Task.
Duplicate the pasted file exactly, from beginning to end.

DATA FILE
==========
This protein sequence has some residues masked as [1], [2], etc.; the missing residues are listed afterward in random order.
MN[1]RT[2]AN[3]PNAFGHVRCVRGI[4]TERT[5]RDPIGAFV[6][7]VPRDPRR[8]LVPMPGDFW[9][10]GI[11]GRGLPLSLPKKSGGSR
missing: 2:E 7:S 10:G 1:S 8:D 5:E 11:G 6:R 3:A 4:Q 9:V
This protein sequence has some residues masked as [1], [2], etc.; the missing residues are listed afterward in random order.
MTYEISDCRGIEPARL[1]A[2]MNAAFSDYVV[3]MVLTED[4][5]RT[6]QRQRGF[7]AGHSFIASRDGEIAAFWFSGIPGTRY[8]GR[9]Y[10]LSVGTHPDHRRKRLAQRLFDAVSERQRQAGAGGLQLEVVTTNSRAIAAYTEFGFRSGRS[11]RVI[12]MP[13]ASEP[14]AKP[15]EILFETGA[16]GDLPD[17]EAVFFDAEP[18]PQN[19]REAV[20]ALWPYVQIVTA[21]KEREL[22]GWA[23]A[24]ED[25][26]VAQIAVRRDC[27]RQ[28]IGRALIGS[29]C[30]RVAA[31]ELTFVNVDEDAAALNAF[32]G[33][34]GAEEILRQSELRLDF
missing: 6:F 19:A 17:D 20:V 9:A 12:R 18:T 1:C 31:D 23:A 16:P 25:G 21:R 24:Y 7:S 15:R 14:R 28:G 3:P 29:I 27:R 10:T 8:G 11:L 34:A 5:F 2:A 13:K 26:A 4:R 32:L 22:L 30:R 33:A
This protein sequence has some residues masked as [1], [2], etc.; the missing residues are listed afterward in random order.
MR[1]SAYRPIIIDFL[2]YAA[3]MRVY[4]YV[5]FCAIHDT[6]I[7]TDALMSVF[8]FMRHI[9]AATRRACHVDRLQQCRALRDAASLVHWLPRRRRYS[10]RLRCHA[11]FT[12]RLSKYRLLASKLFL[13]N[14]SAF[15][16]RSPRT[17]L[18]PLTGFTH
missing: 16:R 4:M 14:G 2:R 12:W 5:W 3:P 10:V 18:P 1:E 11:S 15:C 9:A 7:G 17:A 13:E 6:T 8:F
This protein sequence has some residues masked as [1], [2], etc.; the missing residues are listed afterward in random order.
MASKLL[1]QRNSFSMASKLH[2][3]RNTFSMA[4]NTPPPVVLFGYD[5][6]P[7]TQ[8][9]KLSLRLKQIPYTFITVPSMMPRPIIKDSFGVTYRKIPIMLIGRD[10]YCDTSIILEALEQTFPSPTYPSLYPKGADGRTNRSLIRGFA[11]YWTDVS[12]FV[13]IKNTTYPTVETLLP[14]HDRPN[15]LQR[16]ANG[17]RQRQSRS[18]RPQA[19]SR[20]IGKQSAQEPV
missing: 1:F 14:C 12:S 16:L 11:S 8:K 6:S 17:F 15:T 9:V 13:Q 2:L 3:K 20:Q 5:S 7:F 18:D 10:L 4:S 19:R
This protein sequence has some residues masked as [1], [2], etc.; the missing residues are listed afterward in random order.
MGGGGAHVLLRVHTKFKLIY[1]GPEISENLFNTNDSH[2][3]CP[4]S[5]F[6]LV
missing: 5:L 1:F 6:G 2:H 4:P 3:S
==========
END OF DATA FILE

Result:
This protein sequence has some residues masked as [1], [2], etc.; the missing residues are listed afterward in random order.
MN[1]RT[2]AN[3]PNAFGHVRCVRGI[4]TERT[5]RDPIGAFV[6][7]VPRDPRR[8]LVPMPGDFW[9][10]GI[11]GRGLPLSLPKKSGGSR
missing: 2:E 7:S 10:G 1:S 8:D 5:E 11:G 6:R 3:A 4:Q 9:V
This protein sequence has some residues masked as [1], [2], etc.; the missing residues are listed afterward in random order.
MTYEISDCRGIEPARL[1]A[2]MNAAFSDYVV[3]MVLTED[4][5]RT[6]QRQRGF[7]AGHSFIASRDGEIAAFWFSGIPGTRY[8]GR[9]Y[10]LSVGTHPDHRRKRLAQRLFDAVSERQRQAGAGGLQLEVVTTNSRAIAAYTEFGFRSGRS[11]RVI[12]MP[13]ASEP[14]AKP[15]EILFETGA[16]GDLPD[17]EAVFFDAEP[18]PQN[19]REAV[20]ALWPYVQIVTA[21]KEREL[22]GWA[23]A[24]ED[25][26]VAQIAVRRDC[27]RQ[28]IGRALIGS[29]C[30]RVAA[31]ELTFVNVDEDAAALNAF[32]G[33][34]GAEEILRQSELRLDF
missing: 6:F 19:A 17:D 20:V 9:A 12:R 18:T 1:C 31:D 23:A 16:P 25:G 21:R 24:Y 7:S 15:R 14:R 28:G 3:P 29:I 27:R 10:T 8:G 11:L 34:A 5:F 2:A 13:K 26:A 4:R 32:L 22:L 30:R 33:A
This protein sequence has some residues masked as [1], [2], etc.; the missing residues are listed afterward in random order.
MR[1]SAYRPIIIDFL[2]YAA[3]MRVY[4]YV[5]FCAIHDT[6]I[7]TDALMSVF[8]FMRHI[9]AATRRACHVDRLQQCRALRDAASLVHWLPRRRRYS[10]RLRCHA[11]FT[12]RLSKYRLLASKLFL[13]N[14]SAF[15][16]RSPRT[17]L[18]PLTGFTH
missing: 16:R 4:M 14:G 2:R 12:W 5:W 3:P 10:V 18:P 1:E 11:S 15:C 9:A 7:G 17:A 13:E 6:T 8:F
This protein sequence has some residues masked as [1], [2], etc.; the missing residues are listed afterward in random order.
MASKLL[1]QRNSFSMASKLH[2][3]RNTFSMA[4]NTPPPVVLFGYD[5][6]P[7]TQ[8][9]KLSLRLKQIPYTFITVPSMMPRPIIKDSFGVTYRKIPIMLIGRD[10]YCDTSIILEALEQTFPSPTYPSLYPKGADGRTNRSLIRGFA[11]YWTDVS[12]FV[13]IKNTTYPTVETLLP[14]HDRPN[15]LQR[16]ANG[17]RQRQSRS[18]RPQA[19]SR[20]IGKQSAQEPV
missing: 1:F 14:C 12:S 16:L 11:S 8:K 6:S 17:F 15:T 9:V 13:Q 2:L 3:K 20:Q 5:S 7:F 18:D 10:L 4:S 19:R
This protein sequence has some residues masked as [1], [2], etc.; the missing residues are listed afterward in random order.
MGGGGAHVLLRVHTKFKLIY[1]GPEISENLFNTNDSH[2][3]CP[4]S[5]F[6]LV
missing: 5:L 1:F 6:G 2:H 4:P 3:S